Answer #8: I also took Kaplan, though I really think it depends on who is teaching your course. I definitely recommend the material though if you don’t have the funds to take the course (which can be pretty pricey). I also highly suggest studying the basics first and then doing as many practice problems as possible. Then when it comes closer to the test date, take practice tests once a day or every other day to make sure you keep within the time limit. Also, I suggest that during your break, write down all the physics formula you can remember on your whiteboard so that you don’t waste time thinking about it during the physics section (since that section is right after break).
OAT destroyer was really helpful for me. I also watched some of Chad’s videos from www.coursesaver.com which is a lot cheaper than Kaplan and worth it since you can buy per video or per section. I highly recommend watching that because he teaches shortcuts and how to derive the answer or recognize the answer quickly, to save time. Also do multiple sections a day (so not just one subject) so that you don’t forget what you went over the week before.
Answer #9: Definitely try to mimic the actual testing situation for the OAT and get yourself comfortable with reading/working on the computer. The average person reads much slower on the computer as opposed to a paper in front of them. So anything practice tests that you can get your hands on will definitely be helpful.
Answer #10: I had a terrible time with standardized tests. It was a classmate in optometry school who taught me this simple principle that changed my perspective 180 degrees: when you’re stumped on a standardized test question, ask yourself : “What is it that this test question is asking?” It sounds SO simple! At the root of this theory is the assurance that the professor is ON YOUR SIDE! They are simply trying to find out what you know–they are NOT TRYING TO TRICK YOU! A person who has trouble with standardized tests feels panic and paranoia during the test-taking process which adversely affects confidence which then negatively impacts test performance. If you simply tell yourself that the professor is NOT trying to trick or trap you with his/her questions and that they are simply trying to determine your knowledge of the subject matter, you will relax and answer the question with more confidence. It was that simple for me. I look now at every test question from this viewpoint. Dr. Jane Ann Munroe, Director of Admissions for SCCO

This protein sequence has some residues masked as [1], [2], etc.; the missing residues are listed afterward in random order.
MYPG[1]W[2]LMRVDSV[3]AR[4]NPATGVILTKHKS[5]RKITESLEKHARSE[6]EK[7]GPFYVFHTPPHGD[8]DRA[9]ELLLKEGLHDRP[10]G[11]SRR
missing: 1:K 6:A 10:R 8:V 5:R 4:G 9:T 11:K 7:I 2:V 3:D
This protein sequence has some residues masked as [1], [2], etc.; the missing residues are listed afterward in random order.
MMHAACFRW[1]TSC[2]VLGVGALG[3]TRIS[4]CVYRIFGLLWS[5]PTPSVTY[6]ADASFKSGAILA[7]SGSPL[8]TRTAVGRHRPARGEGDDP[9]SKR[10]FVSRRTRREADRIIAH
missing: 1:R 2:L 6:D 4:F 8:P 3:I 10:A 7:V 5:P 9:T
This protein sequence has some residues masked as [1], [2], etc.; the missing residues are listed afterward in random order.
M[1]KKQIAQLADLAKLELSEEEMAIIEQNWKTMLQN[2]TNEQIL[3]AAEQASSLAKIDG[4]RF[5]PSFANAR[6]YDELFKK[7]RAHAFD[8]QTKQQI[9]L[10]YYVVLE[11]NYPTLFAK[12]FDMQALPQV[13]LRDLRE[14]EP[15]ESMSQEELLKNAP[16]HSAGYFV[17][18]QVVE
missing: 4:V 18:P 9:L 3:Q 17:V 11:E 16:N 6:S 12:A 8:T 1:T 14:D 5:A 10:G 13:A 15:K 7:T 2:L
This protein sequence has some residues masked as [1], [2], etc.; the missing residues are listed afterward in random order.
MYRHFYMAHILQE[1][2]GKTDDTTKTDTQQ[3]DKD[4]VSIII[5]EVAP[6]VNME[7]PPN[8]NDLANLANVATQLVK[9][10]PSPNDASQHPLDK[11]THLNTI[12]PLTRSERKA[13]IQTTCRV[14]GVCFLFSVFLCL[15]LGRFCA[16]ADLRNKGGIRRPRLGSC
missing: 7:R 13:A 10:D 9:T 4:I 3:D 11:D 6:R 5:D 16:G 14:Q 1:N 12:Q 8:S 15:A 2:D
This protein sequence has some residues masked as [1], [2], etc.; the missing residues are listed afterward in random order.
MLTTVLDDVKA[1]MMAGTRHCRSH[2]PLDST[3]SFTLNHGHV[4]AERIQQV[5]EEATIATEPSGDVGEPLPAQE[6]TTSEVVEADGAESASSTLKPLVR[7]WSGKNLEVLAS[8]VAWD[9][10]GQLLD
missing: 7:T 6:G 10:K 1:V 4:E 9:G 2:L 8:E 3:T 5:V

Answer #11: I just randomly came across this thread and I couldn’t agree more with Dr. Munroe’s comment. I think it holds true for all types of standardized testing (including NBEO boards..eek!), but really relax and don’t over-think the questions. The tests are designed so that you won’t know every answer. Educated guessing based on context can help you gain a few extra points on questions that you really don’t know. Prepare as best as you can, but on the day of the test just let the cards fall where they may. If you think you don’t know the answer, ask yourself, “why are they asking this question?” Maybe something will pop into your head. 🙂 Good luck to everyone! Don’t stress too much. It’s a small stepping stone in the grand scheme of things. Mallori Aschenbrenner, SCCO Class of 2013
Final Comment from Dr. Munroe: Thanks Mallori who JUST HAPPENED TO get the highest score on Part I of the NBEO board exams! Mallori knows HOW to perform on standardized tests! Thanks for posting Mallori! Dr. Jane Ann Munroe, Director of Admissions for SCCO